Argentines Turn To the Polls To Avert Economic Crisis And Peso Volatility
High inflation levels, which candidate is better suited to tackle a worsening economic crisis, are the key talking points as Argentinians prepare to go to the polls this month. The country is struggling with one of the highest levels of inflation at 54%. High inflation levels have affected the way of life, as prices of goods continue to rise, and small businesses struggle to remain afloat.
Small businesses have already started feeling the pressure as investments continue to dry up as a cautionary measure. Policies implemented by the current regime have failed to have the desired impact, consequently plunging the country into one of the worst economic crisis in more than a decade.
The economic slump threatens the regime of President Mauricio Macri, who is under immense pressure and scrutiny. The president has already suffered his major loss in the primaries on losing to leftist Alberto Fernandez.
The economic crisis, as well as political uncertainty, has continued to weigh in on the country’s currency, the Peso, which lost more than 20% in value after the primaries. Business owners have since had to plan for the eventuality that might come into being ahead of the next general elections amidst the high inflation levels.
Some entrepreneurs have created different contracts when dealing with clients while others have had to cut back on new investments, as the Peso remains exceptionally volatile. Some have had to shift focus to other much stable currencies, such as dollars, for transacting as a way of circumventing the unstable peso.
Unlike other economies in the world, Argentina's economy is a bi-monetary of which the US dollar occupies a big role in the economy. Whenever the Peso depreciates, people are most of the time forces to rush to the dollar to counter the effects which most of the time involve a spike in prices for goods and services.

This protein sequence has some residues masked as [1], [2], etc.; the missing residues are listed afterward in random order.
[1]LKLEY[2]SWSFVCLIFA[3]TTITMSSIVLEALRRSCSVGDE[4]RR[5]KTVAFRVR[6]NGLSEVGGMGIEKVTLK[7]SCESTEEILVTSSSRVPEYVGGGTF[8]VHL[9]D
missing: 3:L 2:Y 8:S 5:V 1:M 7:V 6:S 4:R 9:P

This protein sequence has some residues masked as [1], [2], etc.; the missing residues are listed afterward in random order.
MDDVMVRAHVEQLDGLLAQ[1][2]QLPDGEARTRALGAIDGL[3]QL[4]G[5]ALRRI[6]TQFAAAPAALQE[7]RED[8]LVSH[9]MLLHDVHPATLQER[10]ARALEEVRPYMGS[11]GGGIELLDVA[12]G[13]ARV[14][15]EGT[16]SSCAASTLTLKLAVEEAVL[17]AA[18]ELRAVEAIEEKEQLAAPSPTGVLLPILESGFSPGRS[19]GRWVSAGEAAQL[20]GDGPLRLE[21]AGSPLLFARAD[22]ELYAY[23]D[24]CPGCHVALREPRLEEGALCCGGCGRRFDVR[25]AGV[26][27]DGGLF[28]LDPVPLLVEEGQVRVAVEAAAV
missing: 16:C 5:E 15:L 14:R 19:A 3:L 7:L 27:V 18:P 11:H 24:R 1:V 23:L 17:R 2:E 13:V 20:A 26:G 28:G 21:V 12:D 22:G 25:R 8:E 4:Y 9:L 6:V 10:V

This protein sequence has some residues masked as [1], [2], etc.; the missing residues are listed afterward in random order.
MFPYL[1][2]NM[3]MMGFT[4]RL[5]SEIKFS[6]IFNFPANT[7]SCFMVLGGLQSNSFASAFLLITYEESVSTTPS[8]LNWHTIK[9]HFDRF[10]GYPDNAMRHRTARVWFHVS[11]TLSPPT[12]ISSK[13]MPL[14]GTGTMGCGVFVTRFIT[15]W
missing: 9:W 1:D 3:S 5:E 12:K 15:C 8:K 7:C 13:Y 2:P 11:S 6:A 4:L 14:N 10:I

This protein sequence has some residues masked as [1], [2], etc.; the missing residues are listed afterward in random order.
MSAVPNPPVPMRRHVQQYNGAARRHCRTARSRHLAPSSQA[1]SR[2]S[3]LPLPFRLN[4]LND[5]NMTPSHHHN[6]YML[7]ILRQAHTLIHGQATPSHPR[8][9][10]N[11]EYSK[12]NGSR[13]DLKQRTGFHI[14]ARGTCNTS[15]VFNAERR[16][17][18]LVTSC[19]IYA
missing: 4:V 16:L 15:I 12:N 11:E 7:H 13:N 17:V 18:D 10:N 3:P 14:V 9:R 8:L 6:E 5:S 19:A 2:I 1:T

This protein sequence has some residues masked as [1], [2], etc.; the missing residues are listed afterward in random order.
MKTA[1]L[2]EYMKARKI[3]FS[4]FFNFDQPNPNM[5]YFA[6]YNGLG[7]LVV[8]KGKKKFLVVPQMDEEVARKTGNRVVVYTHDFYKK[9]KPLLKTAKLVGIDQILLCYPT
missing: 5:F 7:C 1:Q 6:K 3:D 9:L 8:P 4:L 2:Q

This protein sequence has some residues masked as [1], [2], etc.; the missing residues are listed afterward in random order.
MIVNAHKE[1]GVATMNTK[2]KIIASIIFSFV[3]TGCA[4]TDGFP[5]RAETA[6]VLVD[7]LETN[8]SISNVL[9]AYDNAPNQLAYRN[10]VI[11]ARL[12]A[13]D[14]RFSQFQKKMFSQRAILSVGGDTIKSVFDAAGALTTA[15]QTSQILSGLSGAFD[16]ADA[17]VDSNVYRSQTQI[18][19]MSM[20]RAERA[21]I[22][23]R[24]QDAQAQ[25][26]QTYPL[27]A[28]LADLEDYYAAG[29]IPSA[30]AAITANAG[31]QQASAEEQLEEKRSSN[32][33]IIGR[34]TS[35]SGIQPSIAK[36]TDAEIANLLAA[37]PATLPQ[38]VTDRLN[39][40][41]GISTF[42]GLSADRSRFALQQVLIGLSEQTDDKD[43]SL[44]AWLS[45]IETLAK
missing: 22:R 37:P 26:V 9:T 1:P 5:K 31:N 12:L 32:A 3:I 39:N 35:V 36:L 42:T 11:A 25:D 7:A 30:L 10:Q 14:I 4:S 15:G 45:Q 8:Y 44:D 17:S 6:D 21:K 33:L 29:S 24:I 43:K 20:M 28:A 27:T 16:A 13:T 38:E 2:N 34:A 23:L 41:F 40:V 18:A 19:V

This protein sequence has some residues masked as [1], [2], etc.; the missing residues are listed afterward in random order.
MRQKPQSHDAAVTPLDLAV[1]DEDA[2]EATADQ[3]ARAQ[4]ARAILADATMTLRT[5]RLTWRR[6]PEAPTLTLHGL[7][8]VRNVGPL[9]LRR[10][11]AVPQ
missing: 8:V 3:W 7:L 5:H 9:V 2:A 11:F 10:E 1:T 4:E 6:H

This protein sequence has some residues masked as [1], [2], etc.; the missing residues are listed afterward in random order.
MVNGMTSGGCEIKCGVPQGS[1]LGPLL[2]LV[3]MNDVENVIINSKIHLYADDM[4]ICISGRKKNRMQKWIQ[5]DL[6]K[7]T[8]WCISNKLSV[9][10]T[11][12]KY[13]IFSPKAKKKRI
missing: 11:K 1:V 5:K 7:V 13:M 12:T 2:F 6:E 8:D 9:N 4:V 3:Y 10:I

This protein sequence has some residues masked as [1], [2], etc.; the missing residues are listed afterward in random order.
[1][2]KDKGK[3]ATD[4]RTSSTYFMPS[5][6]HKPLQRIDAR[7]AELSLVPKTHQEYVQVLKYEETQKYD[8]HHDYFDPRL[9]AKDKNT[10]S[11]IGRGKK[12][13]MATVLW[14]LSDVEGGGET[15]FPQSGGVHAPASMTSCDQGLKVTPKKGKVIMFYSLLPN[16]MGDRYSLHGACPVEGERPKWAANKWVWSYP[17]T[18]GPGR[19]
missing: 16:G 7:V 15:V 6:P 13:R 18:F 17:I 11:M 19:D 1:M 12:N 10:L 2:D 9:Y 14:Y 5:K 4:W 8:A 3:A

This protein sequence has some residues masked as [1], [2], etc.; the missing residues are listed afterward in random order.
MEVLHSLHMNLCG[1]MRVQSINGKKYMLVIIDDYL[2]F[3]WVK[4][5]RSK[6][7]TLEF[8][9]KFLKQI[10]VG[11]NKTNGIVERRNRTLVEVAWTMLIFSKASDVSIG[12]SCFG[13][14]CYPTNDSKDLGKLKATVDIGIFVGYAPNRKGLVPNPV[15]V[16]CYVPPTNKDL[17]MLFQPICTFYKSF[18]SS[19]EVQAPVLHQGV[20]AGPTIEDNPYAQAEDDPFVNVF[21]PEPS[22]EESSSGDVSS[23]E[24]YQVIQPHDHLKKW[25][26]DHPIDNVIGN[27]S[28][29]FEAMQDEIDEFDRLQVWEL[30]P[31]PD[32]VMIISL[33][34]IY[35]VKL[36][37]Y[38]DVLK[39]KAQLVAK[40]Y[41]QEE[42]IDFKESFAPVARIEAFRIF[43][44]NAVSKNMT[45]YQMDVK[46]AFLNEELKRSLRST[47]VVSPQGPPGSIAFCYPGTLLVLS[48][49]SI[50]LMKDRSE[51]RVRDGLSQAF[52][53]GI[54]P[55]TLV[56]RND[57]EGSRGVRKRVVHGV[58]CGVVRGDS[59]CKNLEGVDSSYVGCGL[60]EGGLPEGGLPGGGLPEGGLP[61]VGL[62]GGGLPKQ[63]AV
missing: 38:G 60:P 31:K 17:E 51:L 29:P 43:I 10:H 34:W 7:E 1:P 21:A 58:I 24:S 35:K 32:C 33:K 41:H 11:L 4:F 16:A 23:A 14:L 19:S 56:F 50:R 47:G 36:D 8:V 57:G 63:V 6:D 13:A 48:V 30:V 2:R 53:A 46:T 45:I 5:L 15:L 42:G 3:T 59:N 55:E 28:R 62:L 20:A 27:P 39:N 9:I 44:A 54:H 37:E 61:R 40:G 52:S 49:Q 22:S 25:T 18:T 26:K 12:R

Consequently, high inflation levels have not only affected the value of real wages but have also affected consumption in the markets. People can no longer buy goods and services as they used to in the past, a development that is having a ripple effect on the business ecosystem.
Elections To The Rescue
The president has tried to curtail the high inflation levels and stabilize the Peso by delaying the payment of the country’s debt. Currency controls have also come into play, but as it stands, the measures have had minimal or no impact at all.
The general elections present an opportunity for Argentina to avert a potential repeat of 2000 to 2001 economic crisis. At the time, many people lost their savings as the Peso lost a significant amount of value.
Concerned by the way, Macri’s management of the economy has failed, some people are hopeful that changes at the top leadership could rescue the situation. Even as some people remain hopeful that an election could bring a ray of hope, some are already contemplating leaving the country to escape the worsening economic crisis.